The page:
How about these new features and design Google has worked up? Personally, I think it’s a home run.

Right now there are quite literally dozens of different streaming services available to consumers and it seems like more are appearing constantly. Where in the past, simply opening Netflix or Hulu could access just about every TV show or movie available, you now need Disney+, Peacock, HBO Max, and CBS All Access to get the same stuff. Because of that, it’s pretty easy to lose track of where certain shows or movies are available. Google TV helps solve that in two ways.

First, searching for content on Google TV shows you everywhere it’s available. That might include in Google’s own store — formerly known as Play Movies — but it can also include Netflix, HBO Max, Disney+, and many other services. Through my time using the Chromecast so far, I’ve actually found this extremely useful. There are movies on my list that I had no clue were available on HBO Max. Get On Up starring the late Chadwick Boseman (RIP) is just one example.

The second way that Google TV helps you find your way through all of these content sources is by putting your watchlist in a single location. Let’s say a new movie or show catches your attention. You can add it to your watchlist directly from the Chromecast or from Google Search via the web. In both cases, that means you’ll see that piece of content added to your list 

This is actually useful in more ways than one. Looking to the example of the Harry Potter films from earlier this year, we can see just how useful Google TV’s watchlist is. All of those films were on HBO Max over the Summer, but quickly left for NBC’s Peacock service. Soon, they’ll leave and head to traditional TV until 2021 when they’ll be back on Peacock. Insane, right?  With Harry Potter on your Google TV watchlist, you could just look up the movie and Google would tell you where it’s available. This is genuinely useful stuff.

One of the only big problems I found with Google TV was being able to customize it. As in, you really can’t. Where Android TV offered users the ability to move rows around as they please, Google TV’s homescreen offers none of that. That’s somewhat understandable on the “For You” page, but I’d love to reorganize the “Library” tab so my YouTube TV DVR isn’t always sitting on top — I haven’t even used it! 

Another annoying quirk is how Google TV’s homescreen replaces more traditional experiences. The Play Movies app is gone, instead integrated onto that Library tab. In theory that’s fine, but if you have even a somewhat sizeable collection of movies and shows, the horizontally scrolling, unsortable list is absolutely maddening. I’ve resorted to just using Movies Anywhere and accessing all of my movies through the VUDU app.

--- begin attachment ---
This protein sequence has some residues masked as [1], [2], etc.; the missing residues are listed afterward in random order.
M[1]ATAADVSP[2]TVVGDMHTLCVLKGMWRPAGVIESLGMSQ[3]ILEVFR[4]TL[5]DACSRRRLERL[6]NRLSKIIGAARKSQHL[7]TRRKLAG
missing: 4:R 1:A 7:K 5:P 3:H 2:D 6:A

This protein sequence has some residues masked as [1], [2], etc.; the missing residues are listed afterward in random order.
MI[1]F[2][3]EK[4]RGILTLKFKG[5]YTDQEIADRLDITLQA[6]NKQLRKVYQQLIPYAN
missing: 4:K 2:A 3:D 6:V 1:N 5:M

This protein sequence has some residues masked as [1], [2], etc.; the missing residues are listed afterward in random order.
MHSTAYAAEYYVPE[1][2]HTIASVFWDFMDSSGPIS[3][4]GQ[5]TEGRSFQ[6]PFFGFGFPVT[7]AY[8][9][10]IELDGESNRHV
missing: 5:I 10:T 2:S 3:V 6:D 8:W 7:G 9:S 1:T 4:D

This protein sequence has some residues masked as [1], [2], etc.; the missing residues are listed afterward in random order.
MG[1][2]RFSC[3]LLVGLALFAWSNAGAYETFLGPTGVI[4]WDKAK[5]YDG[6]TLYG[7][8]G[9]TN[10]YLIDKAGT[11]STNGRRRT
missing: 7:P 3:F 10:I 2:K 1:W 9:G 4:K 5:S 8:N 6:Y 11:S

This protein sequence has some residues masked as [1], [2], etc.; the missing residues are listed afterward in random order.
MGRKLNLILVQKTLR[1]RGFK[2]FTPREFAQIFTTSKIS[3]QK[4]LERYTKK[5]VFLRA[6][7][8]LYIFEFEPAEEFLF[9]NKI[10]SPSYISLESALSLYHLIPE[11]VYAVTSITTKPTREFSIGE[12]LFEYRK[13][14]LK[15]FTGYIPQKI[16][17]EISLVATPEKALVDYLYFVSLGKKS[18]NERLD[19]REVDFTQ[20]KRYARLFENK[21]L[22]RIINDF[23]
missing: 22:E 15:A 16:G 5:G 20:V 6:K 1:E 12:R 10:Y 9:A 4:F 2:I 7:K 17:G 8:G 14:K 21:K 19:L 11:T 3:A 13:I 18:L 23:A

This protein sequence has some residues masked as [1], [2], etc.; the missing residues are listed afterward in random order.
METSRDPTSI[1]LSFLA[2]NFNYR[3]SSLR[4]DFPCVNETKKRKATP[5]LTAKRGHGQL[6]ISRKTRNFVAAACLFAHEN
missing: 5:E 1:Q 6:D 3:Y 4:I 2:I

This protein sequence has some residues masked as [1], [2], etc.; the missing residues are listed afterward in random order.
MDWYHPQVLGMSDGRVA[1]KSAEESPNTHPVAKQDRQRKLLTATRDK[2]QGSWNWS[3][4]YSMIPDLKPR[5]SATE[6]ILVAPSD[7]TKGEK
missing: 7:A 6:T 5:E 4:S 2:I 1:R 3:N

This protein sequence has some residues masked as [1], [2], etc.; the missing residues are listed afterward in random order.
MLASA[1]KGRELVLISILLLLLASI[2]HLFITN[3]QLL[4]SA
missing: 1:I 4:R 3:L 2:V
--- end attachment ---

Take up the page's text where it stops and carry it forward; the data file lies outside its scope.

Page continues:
Also, there’s no Play Store app. You can access it through a voice command, but the “Apps” tab is the main way to find and download new apps. The Play Store felt more natural, easier to understand. Plus, it better highlighted games and didn’t feel as repetitive. If I could redesign this experience, I’d ditch the current apps tab and instead have a fullscreen view of apps actually installed on the Chromecast with the Play Store and maybe a couple of featured apps down below that. As a side note, there’s also an “apps-only” mode for the homescreen, but I found it too restricting to actually be useful.

On the other hand, though, this experience can be pretty nice. If you’re a YouTube TV subscriber, the live channel guide is built right into the Google TV homescreen. Just go to the “Live” tab and you’ll see every channel, including what’s on next. As mentioned, your DVR is also integrated into the homescreen and you’ll find that live content can appear on the “For You” primary tab.

Something else about Google TV that rubs me the wrong was is the “Continue Watching” section. It’s not nearly as useful on Google TV compared to Android TV because it’s buried under two different recommendations rows. It’s also a bit picky. Sometimes it’ll show content from multiple apps, other times only from Netflix. Plus, some apps don’t support the feature at all right now.

With Google TV, classic Chromecast owners will be happy to know that a lot of legacy features have been ported over. The ambient slideshows comprised of art, landscapes, or your own Google Photos library work the same here, and you can quickly access it with a quick shortcut under the profile menu. Casting, of course, continues to work for mirroring an Android phone’s screen or using apps with controls from your phone. Google even made sure that audio groups work on this new hardware, meaning the Chromecast can use your TV’s speakers or soundbar alongside Assistant speakers throughout the home.